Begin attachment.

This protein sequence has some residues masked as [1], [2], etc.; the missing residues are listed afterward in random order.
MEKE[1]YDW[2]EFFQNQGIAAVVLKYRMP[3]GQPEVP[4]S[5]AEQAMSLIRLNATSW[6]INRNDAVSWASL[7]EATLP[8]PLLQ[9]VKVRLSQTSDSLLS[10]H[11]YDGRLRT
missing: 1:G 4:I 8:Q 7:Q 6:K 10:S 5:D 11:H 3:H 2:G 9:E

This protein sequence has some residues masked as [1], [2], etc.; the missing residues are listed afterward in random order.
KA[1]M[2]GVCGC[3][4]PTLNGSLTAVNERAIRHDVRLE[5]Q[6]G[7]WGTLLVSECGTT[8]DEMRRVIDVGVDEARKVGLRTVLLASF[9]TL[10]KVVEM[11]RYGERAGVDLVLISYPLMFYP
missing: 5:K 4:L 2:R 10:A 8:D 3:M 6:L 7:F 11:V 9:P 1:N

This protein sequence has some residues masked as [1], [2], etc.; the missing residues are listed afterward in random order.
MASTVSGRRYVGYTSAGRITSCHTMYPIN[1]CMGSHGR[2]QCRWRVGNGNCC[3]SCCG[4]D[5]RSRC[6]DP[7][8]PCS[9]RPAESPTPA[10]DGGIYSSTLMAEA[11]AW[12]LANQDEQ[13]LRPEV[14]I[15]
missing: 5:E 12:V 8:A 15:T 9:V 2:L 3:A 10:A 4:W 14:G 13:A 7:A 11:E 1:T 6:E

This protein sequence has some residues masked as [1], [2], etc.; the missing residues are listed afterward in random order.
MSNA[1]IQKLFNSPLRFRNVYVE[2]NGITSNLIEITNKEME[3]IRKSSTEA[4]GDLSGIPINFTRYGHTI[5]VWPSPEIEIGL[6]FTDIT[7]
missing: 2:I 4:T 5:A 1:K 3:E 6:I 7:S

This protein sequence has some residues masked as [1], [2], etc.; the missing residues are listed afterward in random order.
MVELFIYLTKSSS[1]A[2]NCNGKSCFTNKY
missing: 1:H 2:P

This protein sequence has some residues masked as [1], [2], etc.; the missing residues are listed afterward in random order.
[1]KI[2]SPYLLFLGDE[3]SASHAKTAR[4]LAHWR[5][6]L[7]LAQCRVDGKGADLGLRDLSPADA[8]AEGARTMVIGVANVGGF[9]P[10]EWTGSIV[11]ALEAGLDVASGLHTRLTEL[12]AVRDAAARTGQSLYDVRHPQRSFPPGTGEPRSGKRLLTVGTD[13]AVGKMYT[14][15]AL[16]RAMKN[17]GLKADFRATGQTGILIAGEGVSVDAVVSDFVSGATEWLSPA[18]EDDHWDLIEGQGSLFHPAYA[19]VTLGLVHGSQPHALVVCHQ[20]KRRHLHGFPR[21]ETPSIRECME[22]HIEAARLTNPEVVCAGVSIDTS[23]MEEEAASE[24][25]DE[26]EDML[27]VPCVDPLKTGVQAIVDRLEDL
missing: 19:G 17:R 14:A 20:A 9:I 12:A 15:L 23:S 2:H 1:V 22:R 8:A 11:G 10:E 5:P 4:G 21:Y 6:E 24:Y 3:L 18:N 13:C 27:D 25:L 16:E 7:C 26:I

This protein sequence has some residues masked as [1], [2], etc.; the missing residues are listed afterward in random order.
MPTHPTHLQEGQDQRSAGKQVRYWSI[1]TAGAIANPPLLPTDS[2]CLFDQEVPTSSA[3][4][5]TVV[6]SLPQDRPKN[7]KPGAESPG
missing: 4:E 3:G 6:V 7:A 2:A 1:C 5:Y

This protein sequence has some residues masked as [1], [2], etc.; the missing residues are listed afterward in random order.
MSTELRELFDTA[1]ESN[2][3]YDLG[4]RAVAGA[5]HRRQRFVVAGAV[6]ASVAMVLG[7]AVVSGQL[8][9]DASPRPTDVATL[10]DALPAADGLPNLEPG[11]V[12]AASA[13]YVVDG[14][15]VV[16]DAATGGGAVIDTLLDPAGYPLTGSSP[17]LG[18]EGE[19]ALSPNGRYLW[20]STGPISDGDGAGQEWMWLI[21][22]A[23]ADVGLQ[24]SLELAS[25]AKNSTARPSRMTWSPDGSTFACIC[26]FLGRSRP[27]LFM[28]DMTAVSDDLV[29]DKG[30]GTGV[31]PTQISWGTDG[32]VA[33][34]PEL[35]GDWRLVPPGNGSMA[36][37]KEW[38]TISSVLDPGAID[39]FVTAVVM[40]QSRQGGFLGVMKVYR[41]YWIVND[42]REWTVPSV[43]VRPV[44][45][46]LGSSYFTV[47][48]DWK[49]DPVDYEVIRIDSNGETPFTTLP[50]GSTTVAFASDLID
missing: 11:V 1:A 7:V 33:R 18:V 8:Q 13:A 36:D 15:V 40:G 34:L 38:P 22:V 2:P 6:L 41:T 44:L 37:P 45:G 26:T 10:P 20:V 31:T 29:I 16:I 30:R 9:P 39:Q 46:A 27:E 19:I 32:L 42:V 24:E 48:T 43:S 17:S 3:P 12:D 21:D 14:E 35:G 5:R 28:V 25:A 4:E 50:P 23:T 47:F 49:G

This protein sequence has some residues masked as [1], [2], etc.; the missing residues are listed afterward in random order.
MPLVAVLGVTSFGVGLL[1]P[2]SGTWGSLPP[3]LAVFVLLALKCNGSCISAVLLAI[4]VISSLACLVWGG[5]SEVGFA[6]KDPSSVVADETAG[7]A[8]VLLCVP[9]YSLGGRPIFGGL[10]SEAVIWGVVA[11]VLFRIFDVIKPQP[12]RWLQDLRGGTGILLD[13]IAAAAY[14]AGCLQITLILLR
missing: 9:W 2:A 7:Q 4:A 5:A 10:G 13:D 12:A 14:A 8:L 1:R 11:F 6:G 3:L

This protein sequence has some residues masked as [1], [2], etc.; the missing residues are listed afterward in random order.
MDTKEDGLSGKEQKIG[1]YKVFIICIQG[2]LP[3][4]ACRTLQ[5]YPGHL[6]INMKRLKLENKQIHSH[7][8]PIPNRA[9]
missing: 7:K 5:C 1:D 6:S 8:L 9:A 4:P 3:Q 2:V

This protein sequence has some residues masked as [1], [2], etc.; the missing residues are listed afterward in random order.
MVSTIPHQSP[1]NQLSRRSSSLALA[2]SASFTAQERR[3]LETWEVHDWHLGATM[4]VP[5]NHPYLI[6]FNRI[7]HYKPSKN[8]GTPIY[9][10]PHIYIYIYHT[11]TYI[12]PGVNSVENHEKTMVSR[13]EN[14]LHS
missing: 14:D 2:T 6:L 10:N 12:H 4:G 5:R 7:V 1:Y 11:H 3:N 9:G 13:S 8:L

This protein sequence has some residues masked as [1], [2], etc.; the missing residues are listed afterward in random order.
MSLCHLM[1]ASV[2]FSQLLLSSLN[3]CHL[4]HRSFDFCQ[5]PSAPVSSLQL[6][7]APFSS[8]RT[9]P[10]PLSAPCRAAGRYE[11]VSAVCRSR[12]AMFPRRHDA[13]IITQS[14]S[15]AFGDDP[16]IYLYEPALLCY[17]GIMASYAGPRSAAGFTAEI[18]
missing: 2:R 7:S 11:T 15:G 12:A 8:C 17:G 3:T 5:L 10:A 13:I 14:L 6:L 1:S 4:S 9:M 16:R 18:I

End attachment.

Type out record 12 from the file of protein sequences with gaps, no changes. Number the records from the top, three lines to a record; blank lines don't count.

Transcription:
This protein sequence has some residues masked as [1], [2], etc.; the missing residues are listed afterward in random order.
MSLCHLM[1]ASV[2]FSQLLLSSLN[3]CHL[4]HRSFDFCQ[5]PSAPVSSLQL[6][7]APFSS[8]RT[9]P[10]PLSAPCRAAGRYE[11]VSAVCRSR[12]AMFPRRHDA[13]IITQS[14]S[15]AFGDDP[16]IYLYEPALLCY[17]GIMASYAGPRSAAGFTAEI[18]
missing: 2:R 7:S 11:T 15:G 12:A 8:C 17:G 3:T 5:L 10:A 13:I 14:L 6:L 1:S 4:S 9:M 16:R 18:I